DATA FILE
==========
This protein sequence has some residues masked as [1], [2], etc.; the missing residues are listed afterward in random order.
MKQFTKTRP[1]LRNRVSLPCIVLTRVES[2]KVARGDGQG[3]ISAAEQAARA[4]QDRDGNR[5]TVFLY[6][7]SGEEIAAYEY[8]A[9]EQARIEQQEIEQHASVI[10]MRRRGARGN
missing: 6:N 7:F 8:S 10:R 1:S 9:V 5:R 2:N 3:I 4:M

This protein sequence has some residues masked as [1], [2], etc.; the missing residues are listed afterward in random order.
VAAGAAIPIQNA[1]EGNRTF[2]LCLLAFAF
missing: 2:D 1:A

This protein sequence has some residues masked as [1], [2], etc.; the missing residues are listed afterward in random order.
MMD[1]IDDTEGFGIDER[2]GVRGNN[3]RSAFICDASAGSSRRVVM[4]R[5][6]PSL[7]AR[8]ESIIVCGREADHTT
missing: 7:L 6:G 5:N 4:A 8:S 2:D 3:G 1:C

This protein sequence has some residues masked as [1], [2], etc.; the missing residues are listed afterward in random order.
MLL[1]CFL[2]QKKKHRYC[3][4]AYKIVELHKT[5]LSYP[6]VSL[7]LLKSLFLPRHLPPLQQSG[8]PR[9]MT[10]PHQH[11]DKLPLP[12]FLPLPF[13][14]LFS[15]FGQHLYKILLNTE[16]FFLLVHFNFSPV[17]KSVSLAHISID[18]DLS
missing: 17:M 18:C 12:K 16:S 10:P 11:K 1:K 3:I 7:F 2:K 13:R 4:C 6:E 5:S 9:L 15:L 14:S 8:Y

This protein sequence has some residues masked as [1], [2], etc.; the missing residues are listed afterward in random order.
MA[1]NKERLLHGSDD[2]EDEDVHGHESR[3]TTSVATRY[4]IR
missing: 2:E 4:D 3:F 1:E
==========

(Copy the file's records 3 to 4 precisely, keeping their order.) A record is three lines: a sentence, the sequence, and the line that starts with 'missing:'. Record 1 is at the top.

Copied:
This protein sequence has some residues masked as [1], [2], etc.; the missing residues are listed afterward in random order.
MMD[1]IDDTEGFGIDER[2]GVRGNN[3]RSAFICDASAGSSRRVVM[4]R[5][6]PSL[7]AR[8]ESIIVCGREADHTT
missing: 7:L 6:G 5:N 4:A 8:S 2:D 3:G 1:C

This protein sequence has some residues masked as [1], [2], etc.; the missing residues are listed afterward in random order.
MLL[1]CFL[2]QKKKHRYC[3][4]AYKIVELHKT[5]LSYP[6]VSL[7]LLKSLFLPRHLPPLQQSG[8]PR[9]MT[10]PHQH[11]DKLPLP[12]FLPLPF[13][14]LFS[15]FGQHLYKILLNTE[16]FFLLVHFNFSPV[17]KSVSLAHISID[18]DLS
missing: 17:M 18:C 12:K 16:S 10:P 11:K 1:K 3:I 7:F 2:K 13:R 4:C 6:E 5:S 9:L 15:L 14:S 8:Y